Tempting day-trips from Winnipeg abound in southeastern Manitoba, with worthwhile cultural, historic and natural attractions all on offer. Highlights include the interesting Mennonite Heritage Village to the south, and the Whiteshell and Nopiming provincial parks to the east. These parks protect an inhospitable and sparsely inhabited region of lakes, rivers and forests on the granite landscapes of the Canadian Shield, with a superb network of canoe routes between backcountry campsites.
North of Winnipeg, dreary suburbs fade into the seamless prairie landscape and the only major interruption is the Red River and the trading post of Lower Fort Garry. From here, birdwatchers should make a beeline to the marshlands of the Oak Hammock Marsh Wildlife Area, where thousands of migrating birds, particularly snow and Canada geese, drop in between April and September. Otherwise, the main highways parallel the northbound Red River as it empties into Lake Winnipeg, a 400km-long finger of water that feeds the Nelson River on its way to Hudson Bay. It’s a shallow lake and often has reasonable waves lapping at its shores, creating a real seaside atmosphere on its southeast shore in Grand Beach Provincial Park, where sand dunes stretch as far as the eye can see and Winnipeggers bathe in droves on summer weekends. The beaches of the lake’s west shore are poorer, and the old fishing and farming villages of little interest, except for Gimli, which has its own windblown charm and an intriguing Icelandic history museum. Visiting the nearby Narcisse Wildlife Management Area is a must in April and May, when thousands of red-sided garter snakes gather to mate. Heading north along the lake’s western coast you’ll encounter scattered islands harbouring the unspoilt marshes and forests of Hecla/Grindstone Provincial Park.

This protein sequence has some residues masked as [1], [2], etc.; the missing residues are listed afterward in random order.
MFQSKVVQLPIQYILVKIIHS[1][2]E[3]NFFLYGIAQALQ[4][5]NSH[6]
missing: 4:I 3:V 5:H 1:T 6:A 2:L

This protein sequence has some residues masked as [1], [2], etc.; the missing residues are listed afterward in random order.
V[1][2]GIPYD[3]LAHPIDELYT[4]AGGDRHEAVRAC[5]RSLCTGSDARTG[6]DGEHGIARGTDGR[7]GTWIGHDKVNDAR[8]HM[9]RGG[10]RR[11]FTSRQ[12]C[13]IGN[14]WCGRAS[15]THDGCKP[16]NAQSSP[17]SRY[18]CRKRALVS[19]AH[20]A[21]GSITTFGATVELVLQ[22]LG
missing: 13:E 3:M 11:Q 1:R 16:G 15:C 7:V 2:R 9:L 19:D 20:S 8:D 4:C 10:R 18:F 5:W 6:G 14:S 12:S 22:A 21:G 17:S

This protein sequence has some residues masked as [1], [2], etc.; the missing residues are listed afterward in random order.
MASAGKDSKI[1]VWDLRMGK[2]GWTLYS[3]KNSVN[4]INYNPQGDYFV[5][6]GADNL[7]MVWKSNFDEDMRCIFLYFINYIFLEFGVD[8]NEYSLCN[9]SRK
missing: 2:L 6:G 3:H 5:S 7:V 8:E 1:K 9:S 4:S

Relying on public transport to explore this region is awkward but just about workable, since most key places have at least one or two bus services per day.